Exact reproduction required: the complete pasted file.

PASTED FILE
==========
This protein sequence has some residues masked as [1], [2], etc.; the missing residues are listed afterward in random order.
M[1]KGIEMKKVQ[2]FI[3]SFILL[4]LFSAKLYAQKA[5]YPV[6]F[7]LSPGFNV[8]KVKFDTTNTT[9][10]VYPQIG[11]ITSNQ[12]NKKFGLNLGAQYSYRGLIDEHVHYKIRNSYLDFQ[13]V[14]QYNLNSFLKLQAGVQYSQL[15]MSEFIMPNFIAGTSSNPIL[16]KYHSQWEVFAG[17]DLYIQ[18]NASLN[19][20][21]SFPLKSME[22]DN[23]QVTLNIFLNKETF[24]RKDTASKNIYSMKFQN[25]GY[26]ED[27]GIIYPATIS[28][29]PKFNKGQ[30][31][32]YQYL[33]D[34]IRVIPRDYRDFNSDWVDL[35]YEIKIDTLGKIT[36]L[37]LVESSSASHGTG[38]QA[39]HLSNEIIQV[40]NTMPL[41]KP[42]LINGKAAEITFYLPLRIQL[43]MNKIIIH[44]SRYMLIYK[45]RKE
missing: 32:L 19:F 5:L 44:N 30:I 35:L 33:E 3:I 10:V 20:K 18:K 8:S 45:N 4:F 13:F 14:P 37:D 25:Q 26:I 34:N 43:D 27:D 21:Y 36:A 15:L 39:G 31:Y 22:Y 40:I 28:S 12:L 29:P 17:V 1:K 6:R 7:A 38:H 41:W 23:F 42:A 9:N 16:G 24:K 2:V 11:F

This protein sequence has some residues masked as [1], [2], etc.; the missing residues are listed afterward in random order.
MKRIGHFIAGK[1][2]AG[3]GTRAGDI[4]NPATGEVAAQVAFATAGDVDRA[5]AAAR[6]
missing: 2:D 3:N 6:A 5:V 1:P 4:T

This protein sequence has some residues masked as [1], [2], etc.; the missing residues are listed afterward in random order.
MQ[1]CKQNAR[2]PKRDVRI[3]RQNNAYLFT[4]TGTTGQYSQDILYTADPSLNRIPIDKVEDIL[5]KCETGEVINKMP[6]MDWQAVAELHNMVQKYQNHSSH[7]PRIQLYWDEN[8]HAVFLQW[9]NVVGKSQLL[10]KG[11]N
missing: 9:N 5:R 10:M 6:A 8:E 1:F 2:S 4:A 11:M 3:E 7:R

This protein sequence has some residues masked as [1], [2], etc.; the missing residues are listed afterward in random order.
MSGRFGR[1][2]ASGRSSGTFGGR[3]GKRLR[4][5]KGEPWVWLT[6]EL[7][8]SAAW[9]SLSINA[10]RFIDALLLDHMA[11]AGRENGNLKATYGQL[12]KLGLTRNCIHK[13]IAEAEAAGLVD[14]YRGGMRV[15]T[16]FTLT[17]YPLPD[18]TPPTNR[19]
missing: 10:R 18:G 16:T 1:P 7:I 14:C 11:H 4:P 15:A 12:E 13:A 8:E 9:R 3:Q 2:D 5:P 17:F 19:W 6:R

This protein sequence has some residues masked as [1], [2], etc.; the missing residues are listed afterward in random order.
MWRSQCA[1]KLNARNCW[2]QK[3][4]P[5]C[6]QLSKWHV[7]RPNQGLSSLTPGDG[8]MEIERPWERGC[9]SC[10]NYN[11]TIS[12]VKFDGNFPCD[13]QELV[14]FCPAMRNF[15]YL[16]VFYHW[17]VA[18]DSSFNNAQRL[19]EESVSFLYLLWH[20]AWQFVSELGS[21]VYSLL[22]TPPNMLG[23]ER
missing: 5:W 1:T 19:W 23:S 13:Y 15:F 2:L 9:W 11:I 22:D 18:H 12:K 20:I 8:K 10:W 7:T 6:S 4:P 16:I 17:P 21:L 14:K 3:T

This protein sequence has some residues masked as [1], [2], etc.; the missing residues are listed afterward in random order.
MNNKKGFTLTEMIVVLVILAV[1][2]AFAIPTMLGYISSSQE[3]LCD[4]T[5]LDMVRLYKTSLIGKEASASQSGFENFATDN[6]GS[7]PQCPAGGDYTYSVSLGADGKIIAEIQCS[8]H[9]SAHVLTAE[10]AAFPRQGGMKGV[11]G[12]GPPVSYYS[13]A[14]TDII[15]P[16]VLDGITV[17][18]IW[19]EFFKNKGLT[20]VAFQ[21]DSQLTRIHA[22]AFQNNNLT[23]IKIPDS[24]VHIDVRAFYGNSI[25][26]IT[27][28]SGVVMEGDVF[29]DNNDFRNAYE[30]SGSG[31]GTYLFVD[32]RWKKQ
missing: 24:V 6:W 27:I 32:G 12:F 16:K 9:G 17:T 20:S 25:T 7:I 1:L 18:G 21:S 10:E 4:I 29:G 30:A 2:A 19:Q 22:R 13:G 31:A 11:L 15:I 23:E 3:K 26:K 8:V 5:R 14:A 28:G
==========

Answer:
This protein sequence has some residues masked as [1], [2], etc.; the missing residues are listed afterward in random order.
M[1]KGIEMKKVQ[2]FI[3]SFILL[4]LFSAKLYAQKA[5]YPV[6]F[7]LSPGFNV[8]KVKFDTTNTT[9][10]VYPQIG[11]ITSNQ[12]NKKFGLNLGAQYSYRGLIDEHVHYKIRNSYLDFQ[13]V[14]QYNLNSFLKLQAGVQYSQL[15]MSEFIMPNFIAGTSSNPIL[16]KYHSQWEVFAG[17]DLYIQ[18]NASLN[19][20][21]SFPLKSME[22]DN[23]QVTLNIFLNKETF[24]RKDTASKNIYSMKFQN[25]GY[26]ED[27]GIIYPATIS[28][29]PKFNKGQ[30][31][32]YQYL[33]D[34]IRVIPRDYRDFNSDWVDL[35]YEIKIDTLGKIT[36]L[37]LVESSSASHGTG[38]QA[39]HLSNEIIQV[40]NTMPL[41]KP[42]LINGKAAEITFYLPLRIQL[43]MNKIIIH[44]SRYMLIYK[45]RKE
missing: 32:L 19:F 5:L 44:N 30:I 35:L 33:E 3:I 10:V 20:K 18:K 8:S 45:N 4:F 13:F 14:P 37:D 25:Q 26:I 34:N 43:D 27:D 21:Y 36:A 15:L 39:G 31:Y 22:Y 40:I 28:S 12:L 29:P 17:V 1:K 6:R 7:A 38:H 41:W 23:F 42:A 9:N 16:G 24:K 2:V 11:F

This protein sequence has some residues masked as [1], [2], etc.; the missing residues are listed afterward in random order.
MKRIGHFIAGK[1][2]AG[3]GTRAGDI[4]NPATGEVAAQVAFATAGDVDRA[5]AAAR[6]
missing: 2:D 3:N 6:A 5:V 1:P 4:T

This protein sequence has some residues masked as [1], [2], etc.; the missing residues are listed afterward in random order.
MQ[1]CKQNAR[2]PKRDVRI[3]RQNNAYLFT[4]TGTTGQYSQDILYTADPSLNRIPIDKVEDIL[5]KCETGEVINKMP[6]MDWQAVAELHNMVQKYQNHSSH[7]PRIQLYWDEN[8]HAVFLQW[9]NVVGKSQLL[10]KG[11]N
missing: 9:N 5:R 10:M 6:A 8:E 1:F 2:S 4:A 11:M 3:E 7:R

This protein sequence has some residues masked as [1], [2], etc.; the missing residues are listed afterward in random order.
MSGRFGR[1][2]ASGRSSGTFGGR[3]GKRLR[4][5]KGEPWVWLT[6]EL[7][8]SAAW[9]SLSINA[10]RFIDALLLDHMA[11]AGRENGNLKATYGQL[12]KLGLTRNCIHK[13]IAEAEAAGLVD[14]YRGGMRV[15]T[16]FTLT[17]YPLPD[18]TPPTNR[19]
missing: 10:R 18:G 16:T 1:P 7:I 14:C 11:H 4:P 15:A 12:E 13:A 8:E 9:R 3:Q 2:D 5:P 17:F 19:W 6:R

This protein sequence has some residues masked as [1], [2], etc.; the missing residues are listed afterward in random order.
MWRSQCA[1]KLNARNCW[2]QK[3][4]P[5]C[6]QLSKWHV[7]RPNQGLSSLTPGDG[8]MEIERPWERGC[9]SC[10]NYN[11]TIS[12]VKFDGNFPCD[13]QELV[14]FCPAMRNF[15]YL[16]VFYHW[17]VA[18]DSSFNNAQRL[19]EESVSFLYLLWH[20]AWQFVSELGS[21]VYSLL[22]TPPNMLG[23]ER
missing: 5:W 1:T 19:W 23:S 13:Y 15:F 2:L 9:W 11:I 22:D 18:H 12:K 20:I 8:K 10:W 7:T 6:S 4:P 16:I 17:P 21:L 14:K 3:T

This protein sequence has some residues masked as [1], [2], etc.; the missing residues are listed afterward in random order.
MNNKKGFTLTEMIVVLVILAV[1][2]AFAIPTMLGYISSSQE[3]LCD[4]T[5]LDMVRLYKTSLIGKEASASQSGFENFATDN[6]GS[7]PQCPAGGDYTYSVSLGADGKIIAEIQCS[8]H[9]SAHVLTAE[10]AAFPRQGGMKGV[11]G[12]GPPVSYYS[13]A[14]TDII[15]P[16]VLDGITV[17][18]IW[19]EFFKNKGLT[20]VAFQ[21]DSQLTRIHA[22]AFQNNNLT[23]IKIPDS[24]VHIDVRAFYGNSI[25][26]IT[27][28]SGVVMEGDVF[29]DNNDFRNAYE[30]SGSG[31]GTYLFVD[32]RWKKQ
missing: 24:V 6:W 27:I 32:G 12:F 16:K 9:G 17:T 20:S 25:T 7:I 1:L 18:G 21:S 10:E 4:I 29:G 30:A 2:A 19:Q 22:R 13:G 31:A 11:L 15:I 23:E 3:K 26:K 8:V 5:R 14:A 28:G